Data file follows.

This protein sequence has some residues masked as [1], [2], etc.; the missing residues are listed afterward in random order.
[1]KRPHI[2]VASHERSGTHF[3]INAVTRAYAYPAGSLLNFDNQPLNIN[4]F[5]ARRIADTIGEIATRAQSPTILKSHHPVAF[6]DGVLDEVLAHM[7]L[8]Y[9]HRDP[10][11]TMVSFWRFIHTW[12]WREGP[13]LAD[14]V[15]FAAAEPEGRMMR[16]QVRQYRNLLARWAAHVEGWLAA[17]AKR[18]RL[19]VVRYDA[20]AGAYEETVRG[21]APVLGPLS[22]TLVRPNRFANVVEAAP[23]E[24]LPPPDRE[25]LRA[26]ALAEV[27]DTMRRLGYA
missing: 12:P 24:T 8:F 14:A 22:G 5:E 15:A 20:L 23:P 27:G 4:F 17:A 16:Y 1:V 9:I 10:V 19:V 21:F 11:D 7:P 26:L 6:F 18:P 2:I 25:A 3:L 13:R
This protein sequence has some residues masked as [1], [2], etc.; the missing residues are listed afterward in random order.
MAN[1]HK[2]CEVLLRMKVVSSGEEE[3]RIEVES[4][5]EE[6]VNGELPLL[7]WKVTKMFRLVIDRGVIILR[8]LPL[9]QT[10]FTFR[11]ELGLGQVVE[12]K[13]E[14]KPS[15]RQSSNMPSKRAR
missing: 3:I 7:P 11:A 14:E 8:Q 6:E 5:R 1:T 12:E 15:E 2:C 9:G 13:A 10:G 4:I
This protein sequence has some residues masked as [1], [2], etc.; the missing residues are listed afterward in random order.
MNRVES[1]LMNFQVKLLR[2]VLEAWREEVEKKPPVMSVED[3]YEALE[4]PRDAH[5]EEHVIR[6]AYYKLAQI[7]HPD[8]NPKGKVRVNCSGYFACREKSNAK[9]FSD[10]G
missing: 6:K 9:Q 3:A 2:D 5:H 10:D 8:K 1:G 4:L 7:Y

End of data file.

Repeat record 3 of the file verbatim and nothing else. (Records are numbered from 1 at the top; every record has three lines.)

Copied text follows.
This protein sequence has some residues masked as [1], [2], etc.; the missing residues are listed afterward in random order.
MNRVES[1]LMNFQVKLLR[2]VLEAWREEVEKKPPVMSVED[3]YEALE[4]PRDAH[5]EEHVIR[6]AYYKLAQI[7]HPD[8]NPKGKVRVNCSGYFACREKSNAK[9]FSD[10]G
missing: 6:K 9:Q 3:A 2:D 5:H 10:D 8:K 1:G 4:L 7:Y